Given its price tag of £160, the UD5H needed to perform well straight off the bat and thankfully it did. It’s image editing score of 1900 was only 19 points behind the (admittedly cheaper) Asus Maximus V Gene, but was a full 56 points faster than the vanilla Intel board.
The trend of good, if not spectacular performance continued in our stock speed video encoding test, but came to an abrupt halt in the multi-tasking portion of our Media Benchmarks. Here it was nearly 80 points (4.5 per cent) slower than the Asus board - a poor result for a board aimed at the same market as the Gene.
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Unfortunately our 4.8GHz overclock couldn’t rescue the situation for the UD5H, as with it applied it fell even further behind the Asus board in everyday tasks. It even dropped behind the Intel board in tests that it had previously bested it in - a lead of 56 points was converted into a deficit of 36 points in the image editing test. This kind of performance meant that the UD5H came bottom of the pile in terms of overall score, a full 95 overall points behind the Gene when overclocked.
Fortunately for the UD5H, this is just half the story, as its gaming performance was much more positive. At stock speeds it matched the other two boards that we’ve tested, but when overclocked it bested them both, in both of the games that we tested with. In Arma II for example it pulled out a 3fps minimum framerate lead on the Asus board which, while not a huge amount, is comparable to the margins by which the red and black RoG board was beating it in our Media Benchmarks.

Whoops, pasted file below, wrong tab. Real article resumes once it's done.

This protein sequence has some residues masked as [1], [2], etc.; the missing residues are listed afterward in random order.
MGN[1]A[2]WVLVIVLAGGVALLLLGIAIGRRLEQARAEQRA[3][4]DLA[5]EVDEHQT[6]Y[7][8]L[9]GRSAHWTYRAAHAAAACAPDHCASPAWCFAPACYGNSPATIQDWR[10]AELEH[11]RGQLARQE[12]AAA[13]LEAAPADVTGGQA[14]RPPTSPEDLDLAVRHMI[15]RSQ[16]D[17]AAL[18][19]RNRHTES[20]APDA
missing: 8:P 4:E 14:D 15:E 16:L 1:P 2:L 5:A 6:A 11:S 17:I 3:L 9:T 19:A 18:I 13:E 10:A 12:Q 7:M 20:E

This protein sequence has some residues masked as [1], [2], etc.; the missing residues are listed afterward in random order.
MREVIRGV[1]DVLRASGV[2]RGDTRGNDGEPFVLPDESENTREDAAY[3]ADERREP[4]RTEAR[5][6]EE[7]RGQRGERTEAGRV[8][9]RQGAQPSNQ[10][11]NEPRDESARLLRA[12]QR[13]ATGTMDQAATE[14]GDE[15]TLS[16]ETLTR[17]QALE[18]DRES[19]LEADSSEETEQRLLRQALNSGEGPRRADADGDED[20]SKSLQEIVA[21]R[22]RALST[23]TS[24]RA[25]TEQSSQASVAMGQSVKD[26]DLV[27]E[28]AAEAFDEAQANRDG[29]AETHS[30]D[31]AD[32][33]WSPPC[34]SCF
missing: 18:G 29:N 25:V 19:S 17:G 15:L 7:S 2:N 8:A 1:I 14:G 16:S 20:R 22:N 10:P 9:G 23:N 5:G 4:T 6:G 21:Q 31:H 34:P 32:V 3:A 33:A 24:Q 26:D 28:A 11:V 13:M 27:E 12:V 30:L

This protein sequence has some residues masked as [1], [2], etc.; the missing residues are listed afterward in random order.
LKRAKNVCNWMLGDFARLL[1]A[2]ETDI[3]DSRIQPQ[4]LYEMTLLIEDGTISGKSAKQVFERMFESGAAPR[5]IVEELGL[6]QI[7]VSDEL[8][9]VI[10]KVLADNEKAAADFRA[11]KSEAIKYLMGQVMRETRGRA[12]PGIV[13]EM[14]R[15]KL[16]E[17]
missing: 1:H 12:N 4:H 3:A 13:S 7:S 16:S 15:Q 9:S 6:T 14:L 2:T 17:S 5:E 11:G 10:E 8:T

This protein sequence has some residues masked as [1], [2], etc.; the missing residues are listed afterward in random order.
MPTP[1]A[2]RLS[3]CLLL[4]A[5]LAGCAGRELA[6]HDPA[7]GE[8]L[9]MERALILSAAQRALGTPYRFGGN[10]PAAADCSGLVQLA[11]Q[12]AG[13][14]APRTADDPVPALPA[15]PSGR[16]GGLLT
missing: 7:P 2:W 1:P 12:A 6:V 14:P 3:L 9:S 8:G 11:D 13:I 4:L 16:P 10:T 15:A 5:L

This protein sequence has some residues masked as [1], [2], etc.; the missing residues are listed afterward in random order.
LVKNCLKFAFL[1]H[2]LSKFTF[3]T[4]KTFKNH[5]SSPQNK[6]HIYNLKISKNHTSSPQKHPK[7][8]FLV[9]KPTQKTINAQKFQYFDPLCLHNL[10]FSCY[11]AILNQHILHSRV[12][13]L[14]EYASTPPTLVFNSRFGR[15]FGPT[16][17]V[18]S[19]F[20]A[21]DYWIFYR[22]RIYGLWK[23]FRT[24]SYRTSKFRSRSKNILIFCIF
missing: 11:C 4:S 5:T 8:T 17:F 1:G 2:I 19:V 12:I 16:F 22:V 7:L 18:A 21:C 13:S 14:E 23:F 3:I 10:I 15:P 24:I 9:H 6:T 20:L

SATA performance too was good, with the UD5H matching the Gene in both read and write speeds. This is a heartening result, given that we were used to seeing Asus romp away as clear winners in this area during our 6-series board testing.
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We’re happy to say that the UD5H is a pleasing return to form for Gigabyte, as it proved a very close match for both the Asus Maximus V Gene and the reference Intel board in our testing. Granted it was slightly behind the Gene in our Media Benchmarks, but it made up for this with a good showing in our games testing. It’s also as fully featured as you could expect a board to be, with the only notable omission being a CMOS reset switch on the back I/O.
This, then, brings us onto the thorny issue of price, and here the Gigabyte UD5H has fluctuated pretty wildly over the course of the our testing and writing up. Back when we first got hands on the board we were looking at a price around £150 - level with the Gene. Fast forward on a few weeks though and the board has crept up to £160, or even £170 at Scan, where it’s only available on pre-order.
As things stand price wise then, it’s tough to recommend the UD5H over the Gene unless you specifically need the extra expansion slots. This isn’t to say it’s a poor board, merely that you’re essentially paying more for something that performs very very similarly to the Gene. Naturally this equation will change if the price comes back down, but until then the Gene remains our favourite Z77 board, if only by a whisker.